Chichester's various identities included Christian Gerhartsreiter, Christopher Crowe and Christopher Crowe Mountbatten, according to a bulletin issued by sheriff's homicide Detective Bob Carr in 1994.

Shown a picture from Carr's bulletin, Alexander Gerhartsreiter said: "It seems you found my brother. It is really a shock."

He said his older brother was born Feb. 21, 1961, in Siegsdorf, Germany, and was raised until 1978 in the same house where his family still lives. Gerhartsreiter said his brother moved to Connecticut as a student and never returned. Initially, he kept in contact, but he last called his parents in 1985 - the year the Sohuses and their tenant Chichester disappeared....

Gerhartsreiter said his brother had told his family he had taken the name Christopher Chichester because his given name was too difficult for Americans.

"I think Germany was too small for him," Gerhartsreiter told a Boston Globe reporter. "He wanted to live in the big country and maybe get famous. Now that I see all this, he's really famous."...

....After leaving San Marino, Chichester was not seen again until police found him in Greenwich, Conn., in the late 1980s.

Police learned that the truck he was driving belonged to John Sohus, but before they could question him, Chichester and the truck disappeared again...

....Amy Jersild Palmer, 48, of Janesville, Wis., said she was interviewed by Los Angeles County sheriff's homicide detectives who had mistaken her for a woman of the same maiden name who married Christian Gerhartsreiter in 1981 and provided him with a green card.

"They wanted to know if I knew where he was in February of 1981," Palmer said. "I told them I had no idea where he was then, because I've never met him."

Palmer said her husband got angry with the detectives when they insisted the woman knew more than she would admit.

"I just kept telling them, I don't recognize these pictures at all," Palmer said. "Finally they left."

The woman who actually married Christian Gerhartsreiter, Amy Jersild Duhnke, 49, of Milwaukee, was unavailable for comment. In a telephone interview Friday, her husband, Eric Duhnke, confirmed that the marriage took place, but said it lasted only a day. Public records obtained by the Associated Press indicate Amy Duhnke waited 11 years before filing for divorce from Gerhartstreiter.....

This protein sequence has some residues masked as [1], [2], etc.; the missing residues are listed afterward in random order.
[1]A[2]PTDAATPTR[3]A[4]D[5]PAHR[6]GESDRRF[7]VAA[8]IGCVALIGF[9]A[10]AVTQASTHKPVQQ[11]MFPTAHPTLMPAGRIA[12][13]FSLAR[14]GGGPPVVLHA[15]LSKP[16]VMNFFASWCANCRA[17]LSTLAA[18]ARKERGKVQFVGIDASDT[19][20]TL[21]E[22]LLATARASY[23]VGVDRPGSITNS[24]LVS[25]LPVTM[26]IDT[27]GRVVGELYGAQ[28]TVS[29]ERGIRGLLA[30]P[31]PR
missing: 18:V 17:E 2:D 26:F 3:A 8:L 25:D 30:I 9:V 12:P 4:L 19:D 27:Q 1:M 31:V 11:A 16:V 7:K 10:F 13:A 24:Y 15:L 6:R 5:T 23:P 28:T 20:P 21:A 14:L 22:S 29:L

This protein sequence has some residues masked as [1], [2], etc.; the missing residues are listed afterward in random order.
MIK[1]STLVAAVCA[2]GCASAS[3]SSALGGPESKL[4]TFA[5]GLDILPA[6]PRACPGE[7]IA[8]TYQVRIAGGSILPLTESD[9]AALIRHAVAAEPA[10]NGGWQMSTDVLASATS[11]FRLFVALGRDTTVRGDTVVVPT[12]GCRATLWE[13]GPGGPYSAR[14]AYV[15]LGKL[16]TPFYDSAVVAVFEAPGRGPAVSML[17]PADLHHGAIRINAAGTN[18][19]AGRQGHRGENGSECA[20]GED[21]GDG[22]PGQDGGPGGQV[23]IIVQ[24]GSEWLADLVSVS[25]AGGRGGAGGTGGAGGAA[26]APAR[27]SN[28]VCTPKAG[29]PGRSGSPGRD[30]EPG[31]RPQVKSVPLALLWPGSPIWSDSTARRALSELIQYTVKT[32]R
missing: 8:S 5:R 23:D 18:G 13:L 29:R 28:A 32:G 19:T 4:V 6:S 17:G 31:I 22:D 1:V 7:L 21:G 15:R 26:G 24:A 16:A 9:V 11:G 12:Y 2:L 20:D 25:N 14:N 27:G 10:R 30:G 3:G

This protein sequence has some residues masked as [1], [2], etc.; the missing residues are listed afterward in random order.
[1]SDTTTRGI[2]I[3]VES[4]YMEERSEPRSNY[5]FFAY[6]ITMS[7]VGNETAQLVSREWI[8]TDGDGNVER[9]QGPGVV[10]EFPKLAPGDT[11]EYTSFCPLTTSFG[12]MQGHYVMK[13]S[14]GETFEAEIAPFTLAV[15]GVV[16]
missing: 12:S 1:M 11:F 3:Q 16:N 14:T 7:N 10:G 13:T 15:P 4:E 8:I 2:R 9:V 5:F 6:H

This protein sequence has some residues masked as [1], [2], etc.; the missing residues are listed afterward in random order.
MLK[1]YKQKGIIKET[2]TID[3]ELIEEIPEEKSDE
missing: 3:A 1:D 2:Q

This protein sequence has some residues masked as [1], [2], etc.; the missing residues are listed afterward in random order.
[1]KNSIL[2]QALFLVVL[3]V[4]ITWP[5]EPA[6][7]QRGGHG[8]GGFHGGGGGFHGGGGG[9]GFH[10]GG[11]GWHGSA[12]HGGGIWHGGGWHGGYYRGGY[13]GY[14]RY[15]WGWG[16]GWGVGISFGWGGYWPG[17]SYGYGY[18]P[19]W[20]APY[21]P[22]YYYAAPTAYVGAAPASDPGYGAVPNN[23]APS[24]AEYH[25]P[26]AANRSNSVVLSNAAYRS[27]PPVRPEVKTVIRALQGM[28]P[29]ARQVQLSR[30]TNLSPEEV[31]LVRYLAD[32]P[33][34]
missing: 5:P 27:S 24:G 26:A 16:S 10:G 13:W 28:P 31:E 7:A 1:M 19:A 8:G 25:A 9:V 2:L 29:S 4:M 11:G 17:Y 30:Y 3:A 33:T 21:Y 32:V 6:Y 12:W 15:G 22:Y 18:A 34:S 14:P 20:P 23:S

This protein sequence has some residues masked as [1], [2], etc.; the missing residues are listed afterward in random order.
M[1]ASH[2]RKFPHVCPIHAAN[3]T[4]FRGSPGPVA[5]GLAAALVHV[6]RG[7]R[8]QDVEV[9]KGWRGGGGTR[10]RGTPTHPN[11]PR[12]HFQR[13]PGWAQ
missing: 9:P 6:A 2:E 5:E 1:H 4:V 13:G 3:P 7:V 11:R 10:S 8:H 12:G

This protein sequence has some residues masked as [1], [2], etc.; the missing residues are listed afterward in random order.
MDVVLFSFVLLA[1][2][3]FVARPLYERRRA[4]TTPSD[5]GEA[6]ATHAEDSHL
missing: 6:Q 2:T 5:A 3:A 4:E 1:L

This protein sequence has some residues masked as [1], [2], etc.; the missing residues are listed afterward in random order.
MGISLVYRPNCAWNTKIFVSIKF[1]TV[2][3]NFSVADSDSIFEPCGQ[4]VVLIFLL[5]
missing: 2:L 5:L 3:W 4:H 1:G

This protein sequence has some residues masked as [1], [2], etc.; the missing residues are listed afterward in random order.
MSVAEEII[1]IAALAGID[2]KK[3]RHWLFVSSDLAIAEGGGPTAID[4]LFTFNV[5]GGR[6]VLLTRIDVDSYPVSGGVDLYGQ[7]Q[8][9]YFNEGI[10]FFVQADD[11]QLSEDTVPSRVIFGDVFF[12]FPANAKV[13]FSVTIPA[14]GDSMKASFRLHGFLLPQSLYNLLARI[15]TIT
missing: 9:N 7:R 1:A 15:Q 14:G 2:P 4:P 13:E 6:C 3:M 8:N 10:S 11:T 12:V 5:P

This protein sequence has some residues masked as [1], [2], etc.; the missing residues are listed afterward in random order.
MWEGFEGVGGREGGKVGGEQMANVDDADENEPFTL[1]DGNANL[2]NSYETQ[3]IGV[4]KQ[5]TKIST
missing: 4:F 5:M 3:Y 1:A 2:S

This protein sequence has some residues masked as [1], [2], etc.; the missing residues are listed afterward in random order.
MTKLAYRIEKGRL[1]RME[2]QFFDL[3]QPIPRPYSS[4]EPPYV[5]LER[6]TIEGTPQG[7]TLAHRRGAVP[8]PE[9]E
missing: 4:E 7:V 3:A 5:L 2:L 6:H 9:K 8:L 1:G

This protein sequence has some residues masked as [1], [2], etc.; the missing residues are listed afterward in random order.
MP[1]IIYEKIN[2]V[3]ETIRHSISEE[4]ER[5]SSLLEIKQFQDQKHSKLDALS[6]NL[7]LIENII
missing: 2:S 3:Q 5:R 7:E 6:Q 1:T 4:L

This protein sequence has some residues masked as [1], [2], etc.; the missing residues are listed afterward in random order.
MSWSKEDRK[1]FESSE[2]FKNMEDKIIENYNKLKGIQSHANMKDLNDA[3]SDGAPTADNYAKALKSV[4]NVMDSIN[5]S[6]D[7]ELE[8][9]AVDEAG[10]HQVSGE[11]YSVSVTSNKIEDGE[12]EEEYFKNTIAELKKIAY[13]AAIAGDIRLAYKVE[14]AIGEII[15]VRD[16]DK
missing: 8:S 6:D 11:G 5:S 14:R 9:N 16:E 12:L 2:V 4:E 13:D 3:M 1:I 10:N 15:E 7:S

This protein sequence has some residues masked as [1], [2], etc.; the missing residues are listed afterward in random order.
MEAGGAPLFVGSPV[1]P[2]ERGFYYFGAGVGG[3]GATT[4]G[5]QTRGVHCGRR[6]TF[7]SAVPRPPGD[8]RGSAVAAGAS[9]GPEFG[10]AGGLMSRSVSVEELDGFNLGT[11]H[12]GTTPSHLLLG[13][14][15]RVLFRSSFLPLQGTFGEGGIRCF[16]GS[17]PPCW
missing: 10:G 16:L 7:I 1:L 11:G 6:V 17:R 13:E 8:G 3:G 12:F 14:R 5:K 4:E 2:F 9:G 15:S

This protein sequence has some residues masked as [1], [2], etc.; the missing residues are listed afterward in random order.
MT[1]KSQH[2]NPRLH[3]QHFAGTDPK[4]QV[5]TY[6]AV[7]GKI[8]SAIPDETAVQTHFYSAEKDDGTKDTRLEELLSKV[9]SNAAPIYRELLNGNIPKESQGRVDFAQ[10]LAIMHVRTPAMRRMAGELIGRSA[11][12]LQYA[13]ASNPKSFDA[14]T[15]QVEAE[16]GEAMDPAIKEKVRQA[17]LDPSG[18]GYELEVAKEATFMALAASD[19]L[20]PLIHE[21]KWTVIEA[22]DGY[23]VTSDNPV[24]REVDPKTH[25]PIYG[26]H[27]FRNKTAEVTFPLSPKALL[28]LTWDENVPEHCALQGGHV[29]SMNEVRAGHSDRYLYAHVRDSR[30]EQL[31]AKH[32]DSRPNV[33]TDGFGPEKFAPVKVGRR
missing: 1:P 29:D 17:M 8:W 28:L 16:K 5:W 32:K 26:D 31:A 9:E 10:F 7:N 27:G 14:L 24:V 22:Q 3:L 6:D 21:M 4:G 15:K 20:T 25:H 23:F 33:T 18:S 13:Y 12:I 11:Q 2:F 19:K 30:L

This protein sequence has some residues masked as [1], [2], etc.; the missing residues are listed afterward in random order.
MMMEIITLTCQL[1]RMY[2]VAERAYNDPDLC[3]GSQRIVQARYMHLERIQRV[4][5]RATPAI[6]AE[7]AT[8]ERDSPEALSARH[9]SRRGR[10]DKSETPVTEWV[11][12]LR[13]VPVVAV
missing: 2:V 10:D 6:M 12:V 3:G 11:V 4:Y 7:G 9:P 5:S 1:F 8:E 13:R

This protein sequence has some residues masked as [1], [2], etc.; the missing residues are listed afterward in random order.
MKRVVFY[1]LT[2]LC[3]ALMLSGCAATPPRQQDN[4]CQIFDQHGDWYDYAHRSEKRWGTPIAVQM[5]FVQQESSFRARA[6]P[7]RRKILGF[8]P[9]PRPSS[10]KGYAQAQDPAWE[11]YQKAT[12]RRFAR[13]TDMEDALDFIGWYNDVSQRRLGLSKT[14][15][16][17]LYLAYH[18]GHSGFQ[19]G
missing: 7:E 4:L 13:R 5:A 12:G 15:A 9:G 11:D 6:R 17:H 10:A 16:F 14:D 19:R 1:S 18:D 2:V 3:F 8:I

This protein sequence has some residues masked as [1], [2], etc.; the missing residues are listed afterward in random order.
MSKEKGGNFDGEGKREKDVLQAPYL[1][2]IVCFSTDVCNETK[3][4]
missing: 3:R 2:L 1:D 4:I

Please Also See:

08/08/08 Is Frank Girardot Is Wondering Why The Lazy Greenwich Time Reporters Have Not Called Him Asking About The Fake Rockefeller

08/08/08 Hey, Greenwich Time, "The FBI Has Contacted The Greenwich Police Department And Is Scouring Connecticut For Clues About The Fake Rockefeller


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08/09/08 Greenwich Time News Links For Saturday - Greenwich School Board Wants To See If Gleenville Kids Are As "Resilient" As Hamilton Avenue Kids

Plan B: Incompetence Is Still Alive And Well
At The Greenwich School Board

Top Story

No Duh, At 6:30 PM On August 8th, School Board Member Steven Anderson Finally Realizes That Hamilton Avenue School Would Not Be Completed By The August 8th Deadline.

Plan B Put's Glenville Students Put On The Road To 5 - 30% Lower Test Scores

Failed School Administrators Will Not Be Fired For The Hamilton Avenue School Being MORE THAN SIX MILLION DOLLARS OVERBUDGET And Taking MORE THAN THREE YEARS TO BE INCOMPLETE, Despite Board Of Education Promises Of An 18-Month Timeline

It's Clear That Greenwich Public Officials Don't Value Education, Nor Do They Really Care About The Families Who Live In Western Greenwich.


"It's going to be hard to administer the school when it's spread out to four different locations, but what can you do?" said Glenville mother Abbe Large. "At this point, we've got to make the best of a bad situation I'm don't want to keep going around being !@#$%&%$#@! about this."

"I'm not going to make an absolute statement about anything,"
said school system's two faced spokeswoman Kim Eves, when asked about the possibility of waiting another week for approval. "I can't confirm or deny anything. All I can say is we're moving ahead with the contingency plan."

"For the $31 million dollars-plus that the town has spent, that building should be sparkling like Emerald City by now,"
said Mina Bibeault, whose two children attend the school. "For that kind of money, I'm not going to accept a subpar, incomplete building for my kids."

The Story:

Board decides to use Plan B for 2 schools

The Board of Education has pulled the trigger on a controversial plan to disperse Glenville School students to different schools this fall while placing most Hamilton Avenue School students into modular classrooms.